May 3, 2022
Cedar Cycling

Cycling Lingo: A To Z Guide For Beginners

This guide will introduce you to some of the most commonly used terms in road cycling, from A to Z. Whether you’re new to the sport or just looking to brush up on your knowledge, this guide will help you become more familiar with the lingo used by cyclists.

Road Cycling Lingo – from A to Z

Aero: Or “aerodynamic:

A term used to describe a position, equipment, or technique that reduces wind resistance and therefore makes you faster.


An aggressive move made by a rider, usually in an attempt to drop other riders or break away from the pack.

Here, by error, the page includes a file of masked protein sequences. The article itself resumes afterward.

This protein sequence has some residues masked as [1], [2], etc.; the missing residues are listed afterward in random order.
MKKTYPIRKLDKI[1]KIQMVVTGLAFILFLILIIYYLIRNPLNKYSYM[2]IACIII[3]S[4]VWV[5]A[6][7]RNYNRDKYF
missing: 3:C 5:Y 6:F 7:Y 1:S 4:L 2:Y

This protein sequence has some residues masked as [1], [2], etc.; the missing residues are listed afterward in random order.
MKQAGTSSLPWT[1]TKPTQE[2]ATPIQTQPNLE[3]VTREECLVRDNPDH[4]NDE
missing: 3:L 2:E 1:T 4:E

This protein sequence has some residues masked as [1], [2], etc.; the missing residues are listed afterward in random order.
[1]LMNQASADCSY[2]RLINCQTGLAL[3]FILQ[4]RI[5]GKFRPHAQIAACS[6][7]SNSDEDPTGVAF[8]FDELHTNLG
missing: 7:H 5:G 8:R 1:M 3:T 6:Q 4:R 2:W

A type of riding where one cyclist tries to prevent another from passing them, usually by riding in front of them and preventing them from getting by.


Also known as “hitting the wall”, this is when a cyclist has run out of energy and can no longer continue at the same pace.


When a small group of riders or a single rider pulls ahead of the pack.


To catch up to and pass another rider or group of riders.


A group of riders riding together.


The number of revolutions of the crank per minute. Cadence is often measured by a bike computer or GPS device.


A century ride is a bike ride of 100 miles or more. Century rides are often organized as fundraisers or as challenging personal goals.


A type of bicycle tire that has a bead that hooks onto the rim. Clinchers are the most common type of tire used on road bikes.

Criterium (crit):

A type of bike race that is held on a short course, typically around 1-2 kilometers in length. Criterium races are characterized by their fast pace and mass start.